WELKER: Everyone has heard of George Washington, but you may not have heard of his neighbor and friend, George Mason. Mason was one of the wealthiest land owners in Virginia. Largely self-educated, he had become involved in politics, and during the American Revolution, he wrote Virginia's Declaration of Rights to protect people's freedoms. After the war, Mason took that passion from Virginia to Philadelphia, to the Constitutional Convention.
Rep. COLIN ALLRED (D-TX): Our founding fathers wanted to create an entirely new idea, a democracy that was made up of, for, and by the people. And at the time that was actually a very radical idea because most governments were led by kings and queens.
MATT COSTELLO (White House Historical Association): They all had different concerns about this idea of creating a stronger federal government. So with people like George Mason, they were against this idea of a strong centralized government and they thought it'd be much better to leave power in the hands of the state.
WELKER: Mason feared a strong central government could be a threat to our rights, much like the king they just fought. As they began to write a new constitution, mason was determined to include a protection for those rights, much as he did for Virginia.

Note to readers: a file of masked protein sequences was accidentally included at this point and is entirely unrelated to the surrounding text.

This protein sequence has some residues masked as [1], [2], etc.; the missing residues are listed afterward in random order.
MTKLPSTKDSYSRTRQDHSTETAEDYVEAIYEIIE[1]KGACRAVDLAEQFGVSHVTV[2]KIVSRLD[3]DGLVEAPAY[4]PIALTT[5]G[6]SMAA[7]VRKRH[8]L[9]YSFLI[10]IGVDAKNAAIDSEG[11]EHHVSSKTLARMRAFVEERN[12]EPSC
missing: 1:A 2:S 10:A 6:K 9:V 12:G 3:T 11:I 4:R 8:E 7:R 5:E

WILLIAM DiGIACOMANTONIO (U.S. Capitol Historical Society): George Mason made sure that Virginia had a Declaration of Rights and he wanted to make sure that the United States had a declaration of rights.
Rep. ALLRED: So it's really, really critical to establish in that Bill of Rights some basic, fundamental rights.
KELLY (Student): People actually cared about us and wanted to establish a country for us to live in.
WELKER: But it wasn't that easy. The debates during the convention were fierce. Some delegates, like Mason, wanted power to remain with the states. While others wanted a strong federal government and believed including a Bill of Rights wasn't necessary.
DiGIACOMANTONIO: So, Mason became an obstructionist of ratification. He took a stand and he fought it.